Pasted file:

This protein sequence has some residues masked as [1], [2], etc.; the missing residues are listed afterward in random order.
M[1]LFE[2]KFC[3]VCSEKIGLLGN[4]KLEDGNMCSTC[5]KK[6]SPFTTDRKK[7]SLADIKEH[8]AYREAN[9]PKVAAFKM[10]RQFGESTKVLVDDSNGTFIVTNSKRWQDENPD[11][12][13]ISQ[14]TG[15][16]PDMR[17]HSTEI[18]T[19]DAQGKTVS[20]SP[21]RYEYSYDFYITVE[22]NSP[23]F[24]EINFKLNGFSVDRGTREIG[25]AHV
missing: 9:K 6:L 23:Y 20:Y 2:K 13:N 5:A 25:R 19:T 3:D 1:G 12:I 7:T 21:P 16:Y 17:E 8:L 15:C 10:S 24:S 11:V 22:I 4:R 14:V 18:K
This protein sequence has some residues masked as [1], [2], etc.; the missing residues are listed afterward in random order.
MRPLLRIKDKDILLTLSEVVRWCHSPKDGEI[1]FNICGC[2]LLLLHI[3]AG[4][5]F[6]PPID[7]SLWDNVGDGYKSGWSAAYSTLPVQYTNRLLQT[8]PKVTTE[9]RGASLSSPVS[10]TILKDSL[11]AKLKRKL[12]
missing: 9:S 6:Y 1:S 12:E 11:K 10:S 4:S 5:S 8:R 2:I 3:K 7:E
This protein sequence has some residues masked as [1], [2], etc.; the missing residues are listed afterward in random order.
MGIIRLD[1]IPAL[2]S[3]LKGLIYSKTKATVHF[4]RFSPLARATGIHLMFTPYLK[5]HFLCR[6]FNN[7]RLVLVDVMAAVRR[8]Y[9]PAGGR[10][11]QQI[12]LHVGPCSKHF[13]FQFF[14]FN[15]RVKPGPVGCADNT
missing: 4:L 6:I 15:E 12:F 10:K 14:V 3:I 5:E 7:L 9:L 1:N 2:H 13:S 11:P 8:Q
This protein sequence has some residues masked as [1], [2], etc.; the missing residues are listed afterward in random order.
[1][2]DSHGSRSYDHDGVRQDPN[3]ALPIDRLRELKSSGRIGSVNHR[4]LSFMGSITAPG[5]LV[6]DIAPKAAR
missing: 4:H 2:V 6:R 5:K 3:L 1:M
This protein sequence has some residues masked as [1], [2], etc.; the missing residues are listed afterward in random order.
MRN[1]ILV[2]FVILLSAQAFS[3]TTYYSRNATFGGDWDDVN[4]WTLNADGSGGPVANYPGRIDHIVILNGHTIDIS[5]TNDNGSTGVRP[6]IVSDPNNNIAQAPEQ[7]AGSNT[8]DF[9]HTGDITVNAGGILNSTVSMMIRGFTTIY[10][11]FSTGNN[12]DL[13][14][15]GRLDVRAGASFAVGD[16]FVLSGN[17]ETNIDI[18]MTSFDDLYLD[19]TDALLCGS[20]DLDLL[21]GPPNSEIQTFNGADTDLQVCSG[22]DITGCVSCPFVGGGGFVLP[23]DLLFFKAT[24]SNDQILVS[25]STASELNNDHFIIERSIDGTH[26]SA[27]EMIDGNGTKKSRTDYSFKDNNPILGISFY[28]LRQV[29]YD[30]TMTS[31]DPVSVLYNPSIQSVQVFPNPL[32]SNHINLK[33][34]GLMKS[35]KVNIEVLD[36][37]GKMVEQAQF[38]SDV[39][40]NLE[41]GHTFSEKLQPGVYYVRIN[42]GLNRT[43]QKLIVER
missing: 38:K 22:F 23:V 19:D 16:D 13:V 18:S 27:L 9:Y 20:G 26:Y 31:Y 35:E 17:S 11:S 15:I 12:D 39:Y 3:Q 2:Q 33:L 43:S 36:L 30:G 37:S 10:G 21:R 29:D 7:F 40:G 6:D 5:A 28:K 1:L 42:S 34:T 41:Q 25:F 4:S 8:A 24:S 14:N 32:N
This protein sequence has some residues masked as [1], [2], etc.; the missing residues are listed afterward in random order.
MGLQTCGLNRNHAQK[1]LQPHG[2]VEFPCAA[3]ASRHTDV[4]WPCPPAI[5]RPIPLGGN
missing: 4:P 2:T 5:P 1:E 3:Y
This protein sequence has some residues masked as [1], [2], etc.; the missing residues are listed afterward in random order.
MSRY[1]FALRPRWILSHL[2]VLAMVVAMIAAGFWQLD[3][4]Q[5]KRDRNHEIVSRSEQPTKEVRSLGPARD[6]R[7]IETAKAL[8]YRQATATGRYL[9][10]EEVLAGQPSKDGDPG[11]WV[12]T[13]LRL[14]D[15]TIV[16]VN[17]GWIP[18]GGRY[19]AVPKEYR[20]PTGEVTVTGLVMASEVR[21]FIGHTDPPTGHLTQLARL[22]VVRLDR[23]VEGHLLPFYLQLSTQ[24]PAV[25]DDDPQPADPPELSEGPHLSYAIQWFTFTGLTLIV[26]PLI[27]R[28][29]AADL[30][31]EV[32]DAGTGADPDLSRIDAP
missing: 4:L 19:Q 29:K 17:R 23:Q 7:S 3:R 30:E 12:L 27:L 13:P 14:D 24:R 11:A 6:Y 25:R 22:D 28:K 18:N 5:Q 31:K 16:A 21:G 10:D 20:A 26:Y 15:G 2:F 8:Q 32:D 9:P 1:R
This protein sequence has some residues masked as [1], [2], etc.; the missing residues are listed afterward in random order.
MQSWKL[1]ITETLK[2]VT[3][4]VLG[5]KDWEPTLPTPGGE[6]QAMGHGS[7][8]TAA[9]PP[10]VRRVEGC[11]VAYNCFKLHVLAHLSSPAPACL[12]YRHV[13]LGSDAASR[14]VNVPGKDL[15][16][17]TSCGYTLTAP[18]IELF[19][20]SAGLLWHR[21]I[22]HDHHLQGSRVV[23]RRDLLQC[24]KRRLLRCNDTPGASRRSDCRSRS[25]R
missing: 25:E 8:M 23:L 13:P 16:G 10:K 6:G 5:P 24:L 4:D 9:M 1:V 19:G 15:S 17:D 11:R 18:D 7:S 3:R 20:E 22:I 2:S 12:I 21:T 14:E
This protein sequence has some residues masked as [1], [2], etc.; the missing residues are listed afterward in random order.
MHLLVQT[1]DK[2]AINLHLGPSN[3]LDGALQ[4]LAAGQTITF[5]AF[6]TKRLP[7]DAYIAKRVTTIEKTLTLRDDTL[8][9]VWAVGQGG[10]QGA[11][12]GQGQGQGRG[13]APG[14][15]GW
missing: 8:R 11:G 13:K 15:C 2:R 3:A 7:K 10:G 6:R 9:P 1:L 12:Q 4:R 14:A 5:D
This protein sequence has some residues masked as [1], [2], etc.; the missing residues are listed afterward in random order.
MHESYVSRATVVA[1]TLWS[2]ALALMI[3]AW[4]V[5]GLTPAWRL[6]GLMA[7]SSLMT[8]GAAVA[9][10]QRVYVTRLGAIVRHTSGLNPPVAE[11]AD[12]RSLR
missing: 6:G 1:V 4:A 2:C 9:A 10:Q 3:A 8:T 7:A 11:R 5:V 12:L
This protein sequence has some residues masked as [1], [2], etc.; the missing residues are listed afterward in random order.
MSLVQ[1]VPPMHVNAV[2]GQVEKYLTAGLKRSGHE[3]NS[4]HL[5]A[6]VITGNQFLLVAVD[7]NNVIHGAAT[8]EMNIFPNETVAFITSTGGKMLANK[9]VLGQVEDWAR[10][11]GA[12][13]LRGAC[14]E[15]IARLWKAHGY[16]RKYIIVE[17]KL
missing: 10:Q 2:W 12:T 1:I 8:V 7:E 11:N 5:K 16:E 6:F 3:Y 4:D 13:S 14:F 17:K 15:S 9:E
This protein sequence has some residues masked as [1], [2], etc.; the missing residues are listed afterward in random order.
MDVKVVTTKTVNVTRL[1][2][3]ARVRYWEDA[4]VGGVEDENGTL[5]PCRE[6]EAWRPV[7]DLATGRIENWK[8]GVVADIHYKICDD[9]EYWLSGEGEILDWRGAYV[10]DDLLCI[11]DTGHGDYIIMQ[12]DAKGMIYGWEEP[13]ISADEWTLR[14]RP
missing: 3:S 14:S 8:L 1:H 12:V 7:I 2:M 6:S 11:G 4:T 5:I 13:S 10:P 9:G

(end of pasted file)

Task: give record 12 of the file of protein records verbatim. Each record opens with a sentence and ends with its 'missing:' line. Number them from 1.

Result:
This protein sequence has some residues masked as [1], [2], etc.; the missing residues are listed afterward in random order.
MDVKVVTTKTVNVTRL[1][2][3]ARVRYWEDA[4]VGGVEDENGTL[5]PCRE[6]EAWRPV[7]DLATGRIENWK[8]GVVADIHYKICDD[9]EYWLSGEGEILDWRGAYV[10]DDLLCI[11]DTGHGDYIIMQ[12]DAKGMIYGWEEP[13]ISADEWTLR[14]RP
missing: 3:S 14:S 8:L 1:H 12:V 7:I 2:M 6:S 11:G 4:T 5:I 13:S 10:P 9:G